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1 an electronic, mechanical, or other device for the interception 2 of a wire or oral communication, and a Federal law enforce3 ment officer with responsibility for an ongoing criminal inves4 tigation may engage in such installation or use to the extent 5 that this chapter allows the installation or use of a device for 6 such an interception.
"(c) As used in this section
"(1) the term 'pen register' means a device which
9 records or decodes electronic or other impulses which
identify the numbers dialed or otherwise transmitted on the telephone line to which such device is attached;
"(2) the term 'tracer' means an electronic or mechanical device which permits the tracking of a person
or object without the consent or knowledge of such individual or the individual controlling such object.".
(b) The table of sections at the beginning of chapter 119 18 of title 18 of the United States Code is amended by adding at
19 the end the following new item:
"2521. Pen registers and tracers.".
SEC. 8. (a) Chapter 205 of title 18 of the United States
21 Code is amended by adding at the end the following:
22 "§ 3117. Video surveillance
"(a) No person acting under the authority of the United
24 States shall engage in any video surveillance except as pro25 vided in this section.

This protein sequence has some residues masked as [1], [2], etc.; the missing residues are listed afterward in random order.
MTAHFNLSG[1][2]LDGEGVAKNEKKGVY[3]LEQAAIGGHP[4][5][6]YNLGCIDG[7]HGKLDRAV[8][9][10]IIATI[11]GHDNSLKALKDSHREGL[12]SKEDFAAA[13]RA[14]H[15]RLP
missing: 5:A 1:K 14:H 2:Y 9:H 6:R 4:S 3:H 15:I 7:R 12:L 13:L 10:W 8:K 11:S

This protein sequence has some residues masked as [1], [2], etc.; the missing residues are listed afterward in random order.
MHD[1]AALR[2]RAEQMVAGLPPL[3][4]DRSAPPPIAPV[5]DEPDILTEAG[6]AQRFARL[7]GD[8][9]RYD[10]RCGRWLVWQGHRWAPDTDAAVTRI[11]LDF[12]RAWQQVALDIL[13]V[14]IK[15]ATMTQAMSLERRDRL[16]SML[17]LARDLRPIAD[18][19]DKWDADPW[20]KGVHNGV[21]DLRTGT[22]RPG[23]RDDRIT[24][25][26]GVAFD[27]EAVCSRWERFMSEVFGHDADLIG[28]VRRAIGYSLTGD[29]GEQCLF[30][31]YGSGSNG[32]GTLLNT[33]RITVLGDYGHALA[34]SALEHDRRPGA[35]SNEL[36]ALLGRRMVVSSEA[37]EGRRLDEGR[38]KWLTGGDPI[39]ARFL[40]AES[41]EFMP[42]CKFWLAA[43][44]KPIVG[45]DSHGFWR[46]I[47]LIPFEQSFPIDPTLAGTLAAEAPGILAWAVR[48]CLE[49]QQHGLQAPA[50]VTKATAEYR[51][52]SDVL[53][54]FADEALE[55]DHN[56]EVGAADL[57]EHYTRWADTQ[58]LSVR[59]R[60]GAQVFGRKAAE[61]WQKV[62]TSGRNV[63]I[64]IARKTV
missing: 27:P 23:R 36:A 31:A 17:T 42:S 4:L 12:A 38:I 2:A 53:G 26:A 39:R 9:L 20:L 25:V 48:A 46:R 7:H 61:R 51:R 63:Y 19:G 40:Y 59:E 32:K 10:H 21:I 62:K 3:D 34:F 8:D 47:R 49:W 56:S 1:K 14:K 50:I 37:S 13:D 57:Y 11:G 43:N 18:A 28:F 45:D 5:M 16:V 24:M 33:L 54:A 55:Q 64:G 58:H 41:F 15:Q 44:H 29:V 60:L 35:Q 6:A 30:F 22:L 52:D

"(b) For the purposes of chapter 119 of this title, video 2 surveillance shall be treated as though such surveillance were 3 an interception of a wire or oral communication, and a Feder4 al law enforcement officer with responsibility for an ongoing 5 criminal investigation may engage in video surveillance to 6 the extent that such chapter allows such an interception, 7 except that
"(1) an application under that chapter with respect to video surveillance may be made only to a Federal judge of competent jurisdiction;
“(2) an order authorizing or approving such surveillance shall be for a period not greater than ten days, and each extension of such an order shall be for
a period not greater than ten days; and
"(3) for the purposes of the application of section 2518(1)(c) of this title, other investigative procedures include an interception under chapter 119 of this title. "(c) As used in this section, the term 'video surveillance' 19 means the recording of visual images of individuals by televi20 sion, film, videotape, or other similar method, in a location 21 not open to the general public and without the consent of that 22 individual.".